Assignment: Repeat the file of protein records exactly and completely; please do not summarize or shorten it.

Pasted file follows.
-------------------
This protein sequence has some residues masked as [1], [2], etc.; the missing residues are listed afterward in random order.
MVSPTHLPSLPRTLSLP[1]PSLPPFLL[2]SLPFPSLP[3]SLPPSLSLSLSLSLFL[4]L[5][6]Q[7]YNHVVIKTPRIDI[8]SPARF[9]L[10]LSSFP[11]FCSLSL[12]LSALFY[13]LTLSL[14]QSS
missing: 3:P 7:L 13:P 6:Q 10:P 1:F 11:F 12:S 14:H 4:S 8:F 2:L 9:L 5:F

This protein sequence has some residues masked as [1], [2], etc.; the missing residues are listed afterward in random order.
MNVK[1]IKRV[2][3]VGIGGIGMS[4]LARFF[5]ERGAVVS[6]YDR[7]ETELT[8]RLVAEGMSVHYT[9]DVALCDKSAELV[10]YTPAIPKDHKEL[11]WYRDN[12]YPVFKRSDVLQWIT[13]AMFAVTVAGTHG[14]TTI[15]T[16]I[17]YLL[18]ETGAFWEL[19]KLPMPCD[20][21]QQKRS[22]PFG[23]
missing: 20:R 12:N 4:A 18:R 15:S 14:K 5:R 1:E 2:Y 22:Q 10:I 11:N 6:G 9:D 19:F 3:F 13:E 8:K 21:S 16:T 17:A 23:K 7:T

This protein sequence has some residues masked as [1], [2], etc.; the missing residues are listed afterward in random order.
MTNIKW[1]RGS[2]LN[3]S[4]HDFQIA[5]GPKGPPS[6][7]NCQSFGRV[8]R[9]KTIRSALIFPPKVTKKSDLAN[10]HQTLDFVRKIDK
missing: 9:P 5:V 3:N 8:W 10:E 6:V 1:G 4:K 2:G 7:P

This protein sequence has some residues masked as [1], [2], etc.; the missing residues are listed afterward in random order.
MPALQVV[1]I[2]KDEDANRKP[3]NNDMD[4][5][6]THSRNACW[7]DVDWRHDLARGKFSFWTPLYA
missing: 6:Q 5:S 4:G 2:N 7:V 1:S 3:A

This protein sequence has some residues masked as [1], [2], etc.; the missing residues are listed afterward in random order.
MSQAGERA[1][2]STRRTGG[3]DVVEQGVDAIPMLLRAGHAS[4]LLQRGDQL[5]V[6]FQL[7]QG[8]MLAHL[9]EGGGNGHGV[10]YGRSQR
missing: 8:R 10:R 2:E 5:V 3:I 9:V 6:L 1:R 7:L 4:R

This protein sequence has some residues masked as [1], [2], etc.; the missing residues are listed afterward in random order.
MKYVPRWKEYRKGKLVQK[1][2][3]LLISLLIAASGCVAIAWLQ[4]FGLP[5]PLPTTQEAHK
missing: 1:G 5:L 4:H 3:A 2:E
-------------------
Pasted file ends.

This protein sequence has some residues masked as [1], [2], etc.; the missing residues are listed afterward in random order.
MVSPTHLPSLPRTLSLP[1]PSLPPFLL[2]SLPFPSLP[3]SLPPSLSLSLSLSLFL[4]L[5][6]Q[7]YNHVVIKTPRIDI[8]SPARF[9]L[10]LSSFP[11]FCSLSL[12]LSALFY[13]LTLSL[14]QSS
missing: 3:P 7:L 13:P 6:Q 10:P 1:F 11:F 12:S 14:H 4:S 8:F 2:L 9:L 5:F

This protein sequence has some residues masked as [1], [2], etc.; the missing residues are listed afterward in random order.
MNVK[1]IKRV[2][3]VGIGGIGMS[4]LARFF[5]ERGAVVS[6]YDR[7]ETELT[8]RLVAEGMSVHYT[9]DVALCDKSAELV[10]YTPAIPKDHKEL[11]WYRDN[12]YPVFKRSDVLQWIT[13]AMFAVTVAGTHG[14]TTI[15]T[16]I[17]YLL[18]ETGAFWEL[19]KLPMPCD[20][21]QQKRS[22]PFG[23]
missing: 20:R 12:N 4:A 18:R 15:S 14:K 5:R 1:E 2:Y 22:Q 10:I 11:N 6:G 9:D 19:F 3:F 13:E 8:K 21:S 16:T 17:A 23:K 7:T

This protein sequence has some residues masked as [1], [2], etc.; the missing residues are listed afterward in random order.
MTNIKW[1]RGS[2]LN[3]S[4]HDFQIA[5]GPKGPPS[6][7]NCQSFGRV[8]R[9]KTIRSALIFPPKVTKKSDLAN[10]HQTLDFVRKIDK
missing: 9:P 5:V 3:N 8:W 10:E 6:V 1:G 4:K 2:G 7:P

This protein sequence has some residues masked as [1], [2], etc.; the missing residues are listed afterward in random order.
MPALQVV[1]I[2]KDEDANRKP[3]NNDMD[4][5][6]THSRNACW[7]DVDWRHDLARGKFSFWTPLYA
missing: 6:Q 5:S 4:G 2:N 7:V 1:S 3:A

This protein sequence has some residues masked as [1], [2], etc.; the missing residues are listed afterward in random order.
MSQAGERA[1][2]STRRTGG[3]DVVEQGVDAIPMLLRAGHAS[4]LLQRGDQL[5]V[6]FQL[7]QG[8]MLAHL[9]EGGGNGHGV[10]YGRSQR
missing: 8:R 10:R 2:E 5:V 3:I 9:V 6:L 1:R 7:L 4:R

This protein sequence has some residues masked as [1], [2], etc.; the missing residues are listed afterward in random order.
MKYVPRWKEYRKGKLVQK[1][2][3]LLISLLIAASGCVAIAWLQ[4]FGLP[5]PLPTTQEAHK
missing: 1:G 5:L 4:H 3:A 2:E